The gross debt of the United States has reached $16 trillion, the Treasury Department announced Tuesday on the first day of the 2012 Democratic National Convention.
The Daily Treasury Statement puts the debt at $16.016 trillion, a new record.
Republicans pounced on the new $16 trillion figure to make the case for electing Mitt Romney to the White House. They point out that the gross debt has risen $5.4 trillion since President Obama took office.
“Today’s news is another sad reminder of President Obama’s broken promise to cut the deficit in half. Instead of working in a bipartisan way to fulfill his promise, the president went on a ‘stimulus’-fueled spending binge that stuck every American man, woman, and child with a $50,000 share of this $16 trillion national debt,” House Speaker John BoehnerJohn BoehnerLobbyists bounce back under Trump Business groups silent on Trump's Ex-Im nominee Chaffetz won't run for reelection MORE (R-Ohio) said.
Sen. Jeff SessionsJeff SessionsDem lawmaker to Sessions: 'You are a racist and a liar' Top Trump officials push border wall as government shutdown looms DNC chairman slams Sessions for deportation comments MORE (R-Ala.), the ranking member of the Senate Budget Committee, said the the failure of Democrats to address the growing debt shows they have that "no basis on which to ask to be kept in their majority."
"The nation is in desperate need of strong executive leadership to end the financial chaos, restore discipline to government, and lead us to an economic renaissance,” Sessions said in a statement.
He noted that Democrats have not passed a budget resolution for the last three years. While Obama has proposed a budget, Sessions argues that it does not do enough to address the problem.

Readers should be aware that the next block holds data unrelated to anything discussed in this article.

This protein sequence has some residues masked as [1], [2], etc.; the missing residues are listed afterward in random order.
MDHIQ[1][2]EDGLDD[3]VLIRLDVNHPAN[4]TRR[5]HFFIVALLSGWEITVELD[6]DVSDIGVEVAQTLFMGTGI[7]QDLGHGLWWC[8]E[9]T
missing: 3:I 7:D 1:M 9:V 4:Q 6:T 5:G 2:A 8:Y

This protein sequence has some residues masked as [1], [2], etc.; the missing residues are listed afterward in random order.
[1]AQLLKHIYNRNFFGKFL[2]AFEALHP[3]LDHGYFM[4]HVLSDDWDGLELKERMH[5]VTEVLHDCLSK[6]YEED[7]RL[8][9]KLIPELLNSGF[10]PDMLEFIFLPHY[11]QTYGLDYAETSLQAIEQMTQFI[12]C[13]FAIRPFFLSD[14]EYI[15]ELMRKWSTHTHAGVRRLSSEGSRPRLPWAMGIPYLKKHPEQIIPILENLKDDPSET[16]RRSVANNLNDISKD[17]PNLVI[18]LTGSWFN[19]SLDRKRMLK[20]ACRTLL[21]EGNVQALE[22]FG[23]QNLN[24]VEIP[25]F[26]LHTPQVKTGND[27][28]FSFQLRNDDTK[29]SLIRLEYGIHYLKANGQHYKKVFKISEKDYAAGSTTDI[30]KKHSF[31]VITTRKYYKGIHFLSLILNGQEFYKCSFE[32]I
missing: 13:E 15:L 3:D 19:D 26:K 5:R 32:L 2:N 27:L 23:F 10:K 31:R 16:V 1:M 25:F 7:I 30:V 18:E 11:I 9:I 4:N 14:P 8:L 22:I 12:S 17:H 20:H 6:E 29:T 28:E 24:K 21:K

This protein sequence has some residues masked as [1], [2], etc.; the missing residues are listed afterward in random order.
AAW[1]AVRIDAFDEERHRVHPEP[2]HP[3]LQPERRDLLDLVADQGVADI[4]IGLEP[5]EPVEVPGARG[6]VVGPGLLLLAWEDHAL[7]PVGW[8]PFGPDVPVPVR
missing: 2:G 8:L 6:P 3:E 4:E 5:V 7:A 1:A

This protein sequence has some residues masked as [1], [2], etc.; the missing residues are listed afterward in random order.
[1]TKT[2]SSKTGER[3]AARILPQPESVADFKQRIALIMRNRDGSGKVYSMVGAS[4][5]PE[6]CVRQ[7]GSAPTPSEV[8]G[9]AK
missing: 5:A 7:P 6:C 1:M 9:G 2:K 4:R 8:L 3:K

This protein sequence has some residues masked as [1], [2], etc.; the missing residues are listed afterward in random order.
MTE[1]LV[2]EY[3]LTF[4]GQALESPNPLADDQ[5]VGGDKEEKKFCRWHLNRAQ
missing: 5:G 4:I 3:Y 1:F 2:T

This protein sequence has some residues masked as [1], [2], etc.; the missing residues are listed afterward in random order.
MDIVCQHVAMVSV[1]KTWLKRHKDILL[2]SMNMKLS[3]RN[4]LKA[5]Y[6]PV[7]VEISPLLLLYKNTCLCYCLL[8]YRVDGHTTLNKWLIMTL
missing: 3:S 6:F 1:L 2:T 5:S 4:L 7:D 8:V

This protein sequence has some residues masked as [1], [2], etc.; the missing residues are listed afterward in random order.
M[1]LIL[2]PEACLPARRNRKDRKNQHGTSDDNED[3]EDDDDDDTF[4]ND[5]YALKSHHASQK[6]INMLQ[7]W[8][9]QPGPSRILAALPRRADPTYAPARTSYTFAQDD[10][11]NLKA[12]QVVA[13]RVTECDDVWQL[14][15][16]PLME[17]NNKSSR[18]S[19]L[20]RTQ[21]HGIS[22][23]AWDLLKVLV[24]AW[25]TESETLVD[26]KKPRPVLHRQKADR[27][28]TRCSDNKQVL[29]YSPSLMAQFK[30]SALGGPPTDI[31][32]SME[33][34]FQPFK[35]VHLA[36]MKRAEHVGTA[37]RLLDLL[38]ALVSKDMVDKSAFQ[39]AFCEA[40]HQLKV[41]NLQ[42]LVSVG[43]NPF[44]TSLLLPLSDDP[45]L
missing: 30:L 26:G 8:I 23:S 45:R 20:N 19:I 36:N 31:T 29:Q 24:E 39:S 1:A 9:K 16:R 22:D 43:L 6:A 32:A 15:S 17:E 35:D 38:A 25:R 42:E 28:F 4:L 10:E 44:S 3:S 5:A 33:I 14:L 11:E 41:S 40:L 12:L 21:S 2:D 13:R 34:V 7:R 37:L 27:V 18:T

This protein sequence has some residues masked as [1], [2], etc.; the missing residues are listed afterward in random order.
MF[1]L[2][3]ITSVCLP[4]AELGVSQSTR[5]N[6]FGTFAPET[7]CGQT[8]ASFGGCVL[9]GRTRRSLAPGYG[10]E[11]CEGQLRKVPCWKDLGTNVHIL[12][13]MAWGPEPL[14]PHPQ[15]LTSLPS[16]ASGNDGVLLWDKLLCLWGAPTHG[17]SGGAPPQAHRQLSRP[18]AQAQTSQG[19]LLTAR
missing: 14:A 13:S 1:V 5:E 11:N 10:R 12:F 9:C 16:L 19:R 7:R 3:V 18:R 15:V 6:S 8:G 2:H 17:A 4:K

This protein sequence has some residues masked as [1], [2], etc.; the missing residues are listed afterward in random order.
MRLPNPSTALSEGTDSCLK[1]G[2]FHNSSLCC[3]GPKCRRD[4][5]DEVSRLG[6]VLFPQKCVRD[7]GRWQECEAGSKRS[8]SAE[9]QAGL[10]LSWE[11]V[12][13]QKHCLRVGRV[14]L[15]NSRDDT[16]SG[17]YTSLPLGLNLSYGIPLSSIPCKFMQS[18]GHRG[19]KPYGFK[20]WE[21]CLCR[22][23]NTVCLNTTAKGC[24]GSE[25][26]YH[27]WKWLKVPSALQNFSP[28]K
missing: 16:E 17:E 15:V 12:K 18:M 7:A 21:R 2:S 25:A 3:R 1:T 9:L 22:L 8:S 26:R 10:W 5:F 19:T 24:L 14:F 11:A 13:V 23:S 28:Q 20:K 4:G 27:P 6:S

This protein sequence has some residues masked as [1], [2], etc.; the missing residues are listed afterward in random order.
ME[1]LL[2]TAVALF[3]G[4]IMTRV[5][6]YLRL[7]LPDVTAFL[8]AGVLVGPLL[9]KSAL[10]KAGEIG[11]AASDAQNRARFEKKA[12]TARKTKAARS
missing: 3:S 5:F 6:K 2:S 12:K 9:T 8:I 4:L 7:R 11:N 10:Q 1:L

“Today, the United States passed a new unfortunate threshold which should be a call to action for Washington to finally address the potentially debilitating challenges posed by our unsustainable deficits and debt, which is now over 100 percent of our nation’s gross domestic product,” said Sen. Bob CorkerBob CorkerGroups warn of rural health 'crisis' under ObamaCare repeal Ringing the alarm in Congress: 20 million lives at risk due to famine Senators want more efficient way to get food aid to Africa MORE (R-Tenn.).
The House has for two years passed a budget that would deeply cut spending without raising taxes. Obama has argued that this budget, authored by GOP vice presidential nominee Rep. Paul RyanPaul RyanPelosi: 'Of course' Dems can be against abortion Five fights for Trump’s first year Sunday shows preview: Trump stares down 100-day mark MORE (R-Wis.), would decimate the social safety net and investments in infrastructure.
Democrats also counter that a decade ago, America was running budget surpluses and was on the way to pay down the debt. They blame President George W. Bush for cutting taxes on the wealthy, for launching the war in Iraq without paying for it and for enacting Medicare drug coverage without paying for it.